Send to

Choose Destination
Nature. 2011 Oct 2;479(7371):127-30. doi: 10.1038/nature10453.

Molecular mechanism of anaerobic ammonium oxidation.

Author information

Institute for Water and Wetland Research, Department of Microbiology, Radboud University Nijmegen, Heyendaalseweg 135, 6525AJ Nijmegen, The Netherlands.


Two distinct microbial processes, denitrification and anaerobic ammonium oxidation (anammox), are responsible for the release of fixed nitrogen as dinitrogen gas (N(2)) to the atmosphere. Denitrification has been studied for over 100 years and its intermediates and enzymes are well known. Even though anammox is a key biogeochemical process of equal importance, its molecular mechanism is unknown, but it was proposed to proceed through hydrazine (N(2)H(4)). Here we show that N(2)H(4) is produced from the anammox substrates ammonium and nitrite and that nitric oxide (NO) is the direct precursor of N(2)H(4). We resolved the genes and proteins central to anammox metabolism and purified the key enzymes that catalyse N(2)H(4) synthesis and its oxidation to N(2). These results present a new biochemical reaction forging an N-N bond and fill a lacuna in our understanding of the biochemical synthesis of the N(2) in the atmosphere. Furthermore, they reinforce the role of nitric oxide in the evolution of the nitrogen cycle.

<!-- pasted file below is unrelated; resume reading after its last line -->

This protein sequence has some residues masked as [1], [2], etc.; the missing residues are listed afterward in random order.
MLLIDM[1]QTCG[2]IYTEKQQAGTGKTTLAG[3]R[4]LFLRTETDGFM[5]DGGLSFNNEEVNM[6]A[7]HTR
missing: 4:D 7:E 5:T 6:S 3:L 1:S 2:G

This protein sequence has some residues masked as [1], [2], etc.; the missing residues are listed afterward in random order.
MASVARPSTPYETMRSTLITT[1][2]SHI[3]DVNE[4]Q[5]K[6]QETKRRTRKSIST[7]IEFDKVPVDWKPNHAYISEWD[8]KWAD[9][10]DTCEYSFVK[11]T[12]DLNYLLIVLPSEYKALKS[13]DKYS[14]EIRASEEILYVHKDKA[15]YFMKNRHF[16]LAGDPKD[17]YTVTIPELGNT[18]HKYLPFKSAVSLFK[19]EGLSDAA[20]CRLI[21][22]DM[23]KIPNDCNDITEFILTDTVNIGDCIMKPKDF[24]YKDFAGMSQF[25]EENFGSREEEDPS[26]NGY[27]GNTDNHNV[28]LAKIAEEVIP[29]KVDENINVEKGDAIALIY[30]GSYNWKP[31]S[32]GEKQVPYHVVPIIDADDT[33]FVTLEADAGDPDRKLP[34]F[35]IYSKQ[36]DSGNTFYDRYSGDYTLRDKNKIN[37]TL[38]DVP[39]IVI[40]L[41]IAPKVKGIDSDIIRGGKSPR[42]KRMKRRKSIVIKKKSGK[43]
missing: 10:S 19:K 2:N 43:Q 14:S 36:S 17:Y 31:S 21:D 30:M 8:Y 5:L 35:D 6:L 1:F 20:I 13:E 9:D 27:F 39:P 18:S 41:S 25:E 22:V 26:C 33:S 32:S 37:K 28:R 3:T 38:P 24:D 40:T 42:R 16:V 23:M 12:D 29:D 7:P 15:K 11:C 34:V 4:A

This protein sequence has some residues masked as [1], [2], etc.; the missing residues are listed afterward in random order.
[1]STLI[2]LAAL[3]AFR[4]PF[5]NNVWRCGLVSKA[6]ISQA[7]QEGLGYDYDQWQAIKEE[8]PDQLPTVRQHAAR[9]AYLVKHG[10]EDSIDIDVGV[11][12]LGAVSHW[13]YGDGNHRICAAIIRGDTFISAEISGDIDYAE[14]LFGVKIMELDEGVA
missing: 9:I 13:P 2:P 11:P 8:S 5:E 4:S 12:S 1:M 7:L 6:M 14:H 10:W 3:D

[Indexed for MEDLINE]

Supplemental Content

Full text links

Icon for Nature Publishing Group
Loading ...
Support Center